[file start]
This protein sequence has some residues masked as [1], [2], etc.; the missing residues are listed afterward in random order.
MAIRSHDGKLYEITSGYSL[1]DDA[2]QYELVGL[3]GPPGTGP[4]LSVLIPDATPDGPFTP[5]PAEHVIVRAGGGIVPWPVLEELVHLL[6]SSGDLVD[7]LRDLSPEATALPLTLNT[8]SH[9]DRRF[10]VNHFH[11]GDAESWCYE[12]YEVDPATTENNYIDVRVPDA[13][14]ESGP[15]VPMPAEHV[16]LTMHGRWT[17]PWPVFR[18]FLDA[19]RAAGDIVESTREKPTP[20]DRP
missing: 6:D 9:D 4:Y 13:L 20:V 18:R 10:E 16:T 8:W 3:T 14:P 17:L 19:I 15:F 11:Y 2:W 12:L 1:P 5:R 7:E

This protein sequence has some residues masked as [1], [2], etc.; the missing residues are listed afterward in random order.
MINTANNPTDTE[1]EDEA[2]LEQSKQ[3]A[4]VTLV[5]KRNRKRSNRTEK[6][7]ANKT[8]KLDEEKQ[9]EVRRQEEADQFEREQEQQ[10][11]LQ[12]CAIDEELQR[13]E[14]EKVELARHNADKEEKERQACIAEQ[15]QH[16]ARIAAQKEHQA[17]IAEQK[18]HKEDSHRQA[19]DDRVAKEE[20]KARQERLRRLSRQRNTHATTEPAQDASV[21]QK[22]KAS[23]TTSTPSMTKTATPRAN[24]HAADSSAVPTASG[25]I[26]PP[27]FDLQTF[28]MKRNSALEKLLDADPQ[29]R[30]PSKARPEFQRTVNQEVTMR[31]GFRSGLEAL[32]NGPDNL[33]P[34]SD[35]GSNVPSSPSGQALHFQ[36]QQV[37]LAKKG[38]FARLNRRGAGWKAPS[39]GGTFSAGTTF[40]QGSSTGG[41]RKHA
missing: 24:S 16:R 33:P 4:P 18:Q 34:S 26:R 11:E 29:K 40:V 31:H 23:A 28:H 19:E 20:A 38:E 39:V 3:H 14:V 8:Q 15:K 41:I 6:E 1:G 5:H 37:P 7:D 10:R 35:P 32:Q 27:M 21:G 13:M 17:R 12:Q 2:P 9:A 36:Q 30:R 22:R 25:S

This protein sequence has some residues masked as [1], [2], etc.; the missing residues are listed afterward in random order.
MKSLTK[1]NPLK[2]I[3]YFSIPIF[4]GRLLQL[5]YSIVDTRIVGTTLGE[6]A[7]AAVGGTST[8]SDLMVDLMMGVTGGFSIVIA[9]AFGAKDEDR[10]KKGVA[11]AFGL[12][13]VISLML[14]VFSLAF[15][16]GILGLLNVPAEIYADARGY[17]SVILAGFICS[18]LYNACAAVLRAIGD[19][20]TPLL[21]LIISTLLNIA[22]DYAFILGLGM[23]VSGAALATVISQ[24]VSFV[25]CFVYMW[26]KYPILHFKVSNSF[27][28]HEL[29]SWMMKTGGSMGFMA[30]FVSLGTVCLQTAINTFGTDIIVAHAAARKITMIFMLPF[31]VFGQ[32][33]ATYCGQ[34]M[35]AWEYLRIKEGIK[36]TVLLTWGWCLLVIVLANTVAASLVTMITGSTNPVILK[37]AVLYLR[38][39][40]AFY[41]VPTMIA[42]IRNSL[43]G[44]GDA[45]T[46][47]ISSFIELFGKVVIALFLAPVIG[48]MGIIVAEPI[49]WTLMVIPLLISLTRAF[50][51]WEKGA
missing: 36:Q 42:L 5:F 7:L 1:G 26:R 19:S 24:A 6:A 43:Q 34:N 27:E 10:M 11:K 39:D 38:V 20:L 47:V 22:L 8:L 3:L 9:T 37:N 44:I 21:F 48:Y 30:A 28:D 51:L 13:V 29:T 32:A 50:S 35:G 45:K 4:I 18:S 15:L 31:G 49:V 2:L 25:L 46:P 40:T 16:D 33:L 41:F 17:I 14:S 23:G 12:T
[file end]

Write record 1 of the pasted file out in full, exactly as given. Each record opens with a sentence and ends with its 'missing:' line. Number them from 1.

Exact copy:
This protein sequence has some residues masked as [1], [2], etc.; the missing residues are listed afterward in random order.
MAIRSHDGKLYEITSGYSL[1]DDA[2]QYELVGL[3]GPPGTGP[4]LSVLIPDATPDGPFTP[5]PAEHVIVRAGGGIVPWPVLEELVHLL[6]SSGDLVD[7]LRDLSPEATALPLTLNT[8]SH[9]DRRF[10]VNHFH[11]GDAESWCYE[12]YEVDPATTENNYIDVRVPDA[13][14]ESGP[15]VPMPAEHV[16]LTMHGRWT[17]PWPVFR[18]FLDA[19]RAAGDIVESTREKPTP[20]DRP
missing: 6:D 9:D 4:Y 13:L 20:V 18:R 10:E 16:T 8:W 3:T 14:P 17:L 19:I 15:F 11:Y 2:W 12:L 1:P 5:R 7:E